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Plan de Paris

  • Author: KARASZ, Ilonka (artist)
  • Publisher: Washington Square Bookshop, New York (publisher)
  • Date: 1927
  • Dimensions: 91.5 x 66 cms


A rare and decorative 1927 Plan of Paris designed by the Hungarian-born artist, illustrator & designer, Ilonka Karasz [1896-1981]

About this piece:

Plan de Paris  – Ilonka Karasz (artist)

Vivid printed colours originally heightened with gold. Heavy stock paper. Traces of old folds. Some minor splits and separations at old fold junctures in mid and upper centre of map and at ends of a couple of the vertical and horizontal folds at upper right and lower left, all now expertly closed, repaired and reinforced with conservation quality archival tissue on verso, with some very minimal cosmetic retouching to recto image in these areas as required. In all a very attractive and well preserved example of this uncommon map.

The Hungarian-born artist, designer and illustrator Ilonka Karasz [1896-1981] moved to New York in 1913 after studying with her sister at the Budapest Royal School of Arts and Crafts. She settled in the then bohemian district of Greenwich Village, where she quickly established a reputation as one of the leading figures and practitioners of modern art and design in the United States. Her unique artistic talents spanned a whole range of media that included furniture, silver, ceramics, wallpaper, textiles, graphic design & illustration, and mapmaking. Perhaps one of her most enduring visual legacies are the designs for the 186 covers of the New Yorker Magazine, of which she became one of the principal artists, from 1924 through the following five decades. In about 1920 Karasz married Dutch-born chemist William A Nyland [1890-1975], who had also come to the United States as a young man. Shortly after their marriage, they purchased land at Brewster in upper New York State where they subsequently maintained a house in addition to their New York home. It also appears as if, during this early period of their marriage, the couple lived for several years in Indonesia and Europe. It is known that during a lecture tour to New York in 1924, Nyland & Karasz became dedicated followers of the enigmatic Armenian-born mystic, philosopher and spiritual teacher, Georg Ivonivich Gurdjieff [1873/7 7-1949] who had settled near Paris in 1922. It is possible that this map of Paris was one of the first works that Karasz designed and had published after the couple’s return to New York, and that it very probably drew its design inspiration from the couple’s stay in that City during in the mid 1920’s. It is known that they made frequent visits to France over the years to visit their spiritual mentor Gurdjieff and that Nyland was one of the prime movers in the establishment of the Gurdjieff Foundation after the latter’s death in Paris in 1949.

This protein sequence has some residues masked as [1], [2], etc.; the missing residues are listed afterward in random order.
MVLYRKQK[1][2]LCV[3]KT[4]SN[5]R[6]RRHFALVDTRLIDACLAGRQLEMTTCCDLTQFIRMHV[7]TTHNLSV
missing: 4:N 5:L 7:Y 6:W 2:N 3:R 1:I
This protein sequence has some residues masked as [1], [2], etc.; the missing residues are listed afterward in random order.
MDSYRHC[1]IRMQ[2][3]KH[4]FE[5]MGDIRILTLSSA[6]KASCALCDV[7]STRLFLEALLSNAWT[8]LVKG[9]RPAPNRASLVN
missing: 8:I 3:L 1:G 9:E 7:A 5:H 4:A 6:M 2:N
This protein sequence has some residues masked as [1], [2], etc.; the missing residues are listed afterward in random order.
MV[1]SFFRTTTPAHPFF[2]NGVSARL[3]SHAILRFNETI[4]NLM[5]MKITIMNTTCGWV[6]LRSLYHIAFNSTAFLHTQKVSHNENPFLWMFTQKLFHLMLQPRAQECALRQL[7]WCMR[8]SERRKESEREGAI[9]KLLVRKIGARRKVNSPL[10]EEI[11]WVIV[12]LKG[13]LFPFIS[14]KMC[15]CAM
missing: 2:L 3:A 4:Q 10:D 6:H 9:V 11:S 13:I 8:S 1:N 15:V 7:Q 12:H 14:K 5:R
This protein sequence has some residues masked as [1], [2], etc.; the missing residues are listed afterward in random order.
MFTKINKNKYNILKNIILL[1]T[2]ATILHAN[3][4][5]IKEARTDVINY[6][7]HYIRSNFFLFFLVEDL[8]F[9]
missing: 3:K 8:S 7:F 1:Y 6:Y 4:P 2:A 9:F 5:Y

We certainly know that Karasz’s multi-faceted artistic career had been fully re-established in New York by the late 1920’s. Karasz’s work as an illustrator for the New Yorker Magazine has already been mentioned, and two of her covers from 1926 and 1927 depicting Florida and the Caribbean have a distinct cartographic content but she did also produce a number of maps for book illustrations and cover designs at around this same time.

The two books for which she is best known as the map designer are The Outline of Man’s Knowledge: The Story of History, Science, Literature, Art, Religion, Philosophy [1927] by Clement Wood, which included three double page maps showing the World in Ancient Times, in 1492, and in the present day. A further book, which she very attractively illustrated, was New York: Not So Little and Not So Old [1926] by Sarah M. Lockwood. This small volume included an attractive colour map of historic New Amsterdam in 1664 on its cover and incorporated decorative historic map endpapers and numerous small line-cut illustrations and detailed maps of different parts of New York throughout its pages.

It is interesting that Karasz came together with the Washington Square Bookshop to publish this map. The bookshop was in one of the great centres of bohemian and bibliophile culture in Greenwich Village, initially located on the corner of West 8th Street. Karasz also resided in Greenwich Village. For nearly sixty years it was run by the influential literary power couple, Chase Horton [1897-1985] and his wife, Josephine Bell Horton [1888-1967]. It was Chase who later became closely connected with the author John Steinbeck and with Steinbeck’s agent, Elizabeth Otis. However it was Josephine, who with her first husand, Egmont Arens [1887-1966], had first taken over the running of the Washington Square Bookshop in 1917 from Frank Shay, shortly after they had married.